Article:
What’s the story with natural bug sprays? Especially, essential oils? In fact, what are essential oils?
Essential oils are the distillation of the ingredients from plants that give them their smell, such as citrus or rose.
There are many recommendations online about essential oil bug sprays. This DIY (Do It Yourself) bug spray is a simple recipe:
1. 4 oz. witch hazel (or half witch hazel and half alcohol, distilled water, or apple cider vinegar)
2. 40 – 75 drops essential oil.
1. Mosquitos – citronella, lemon eucalyptus, peppermint, lemon, eucalyptus, catnip, basil, clove, thyme, lemongrass, geranium, lavender
2. Fleas – cedarwood, citronella, eucalyptus, tea tree oil, lemongrass, lavender, orange, pine,
3. Ticks – rose geranium, juniper, rosewood, thyme, grapefruit, oregano, Cedarwood Texas
This recipe is essentially calling for 1.6% – 3.0% essential oils. Keep that in mind. Stay with me here.
My questions after reading so many recipes, and listening to what my patients were already doing were these: Do these oils work? Are the proportions correct? I’d love to recommend a repellent made of essential oils, but I want to know first, is the recipe a recipe for success?
So, this is how I went about researching the topic.
The CDC has a page addressing natural repellents, and explains that natural repellents must be registered with the FDA, but not approved. That means they’ve been evaluated for safety, but not efficacy. They go on to list compounds for which there are studies of effectiveness and which they appear to be encouraging.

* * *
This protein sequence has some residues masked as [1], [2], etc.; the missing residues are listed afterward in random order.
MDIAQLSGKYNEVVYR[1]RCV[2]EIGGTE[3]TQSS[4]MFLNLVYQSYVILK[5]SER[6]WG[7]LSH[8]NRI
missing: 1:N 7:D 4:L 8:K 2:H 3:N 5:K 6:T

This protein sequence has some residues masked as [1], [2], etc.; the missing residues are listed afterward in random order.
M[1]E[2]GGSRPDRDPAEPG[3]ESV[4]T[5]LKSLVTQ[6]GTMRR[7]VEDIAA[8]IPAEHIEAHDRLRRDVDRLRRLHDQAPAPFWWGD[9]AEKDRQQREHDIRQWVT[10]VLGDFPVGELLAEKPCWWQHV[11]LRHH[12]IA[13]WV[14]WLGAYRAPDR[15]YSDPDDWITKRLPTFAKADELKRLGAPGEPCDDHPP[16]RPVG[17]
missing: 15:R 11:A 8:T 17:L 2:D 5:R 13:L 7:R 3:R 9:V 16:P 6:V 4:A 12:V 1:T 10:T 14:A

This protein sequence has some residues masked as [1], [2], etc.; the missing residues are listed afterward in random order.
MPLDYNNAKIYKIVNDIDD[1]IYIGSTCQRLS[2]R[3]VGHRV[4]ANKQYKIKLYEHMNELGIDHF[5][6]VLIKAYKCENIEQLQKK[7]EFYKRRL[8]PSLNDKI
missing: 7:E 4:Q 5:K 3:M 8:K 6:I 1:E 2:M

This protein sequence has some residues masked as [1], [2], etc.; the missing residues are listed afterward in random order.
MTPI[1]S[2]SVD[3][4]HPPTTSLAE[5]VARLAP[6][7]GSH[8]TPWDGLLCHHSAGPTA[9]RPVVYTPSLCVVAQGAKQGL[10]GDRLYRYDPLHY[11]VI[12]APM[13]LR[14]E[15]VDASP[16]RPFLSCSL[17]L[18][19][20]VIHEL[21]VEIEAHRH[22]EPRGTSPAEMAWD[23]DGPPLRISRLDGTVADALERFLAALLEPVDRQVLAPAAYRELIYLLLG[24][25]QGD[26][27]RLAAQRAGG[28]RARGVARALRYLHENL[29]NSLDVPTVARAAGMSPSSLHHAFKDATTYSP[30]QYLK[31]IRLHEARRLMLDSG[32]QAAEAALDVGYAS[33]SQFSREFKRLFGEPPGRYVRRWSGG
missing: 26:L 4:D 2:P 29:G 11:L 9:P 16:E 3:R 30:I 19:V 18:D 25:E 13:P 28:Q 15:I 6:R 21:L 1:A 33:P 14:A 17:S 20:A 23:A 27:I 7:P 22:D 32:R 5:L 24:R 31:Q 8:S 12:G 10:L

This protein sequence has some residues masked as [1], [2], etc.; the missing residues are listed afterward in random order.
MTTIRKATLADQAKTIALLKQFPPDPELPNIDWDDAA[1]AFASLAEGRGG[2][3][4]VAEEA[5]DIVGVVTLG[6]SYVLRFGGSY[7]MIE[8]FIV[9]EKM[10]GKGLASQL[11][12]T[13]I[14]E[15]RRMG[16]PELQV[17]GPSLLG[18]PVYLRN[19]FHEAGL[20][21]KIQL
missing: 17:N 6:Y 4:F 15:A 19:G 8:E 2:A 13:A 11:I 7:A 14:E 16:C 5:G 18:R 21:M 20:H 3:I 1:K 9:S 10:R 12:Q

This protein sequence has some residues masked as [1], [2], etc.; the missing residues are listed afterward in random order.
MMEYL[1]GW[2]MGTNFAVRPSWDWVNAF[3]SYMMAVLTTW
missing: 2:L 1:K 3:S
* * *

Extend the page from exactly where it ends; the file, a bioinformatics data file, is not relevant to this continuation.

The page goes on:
2. Mixed Essential Oils (rosemary, lemongrass, cedar, peppermint, thyme, and geraniol)
Unfortunately, the literature the CDC references on the above products does not really address the issue of human use. So much for that. An additional problem is that CDC is in business with tick-repellent companies, and has granted a license for production of a Nootkatone spray. It’s not come to market, perhaps because of expense, but the fact that CDC gave a license to a company to produce the spray brings the issue of conflict of interests to their assessments.
Next, I did a search of the scientific literature on PubMed, the U.S. National Library of Medicine.
I read studies showing that the following agents are effective against ticks:
- Oregano essential oil
- peppermint oil
- tree tea oil
None of the studies I read address the kinds of strength of the agent that are encouraged in the DIY preparations, which are pretty consistently 40 drops/4 oz., or 1.6%; nor do they address how long the agents work on people, in the kinds of preparations humans use on skin.
Lastly, I turned to Consumer Reports which studied several natural bug repellents as well as the chemical repellents.
- Chemical products containing Picaridin 10-30%, or Deet 30%, were effective against both kinds of mosquitoes tested, as well as ticks and lasted 7 – 8 hours. But these are the commercial, chemical agents many of us want to avoid, as I do, though if you’re on a long hike and can’t reapply, they’re useful.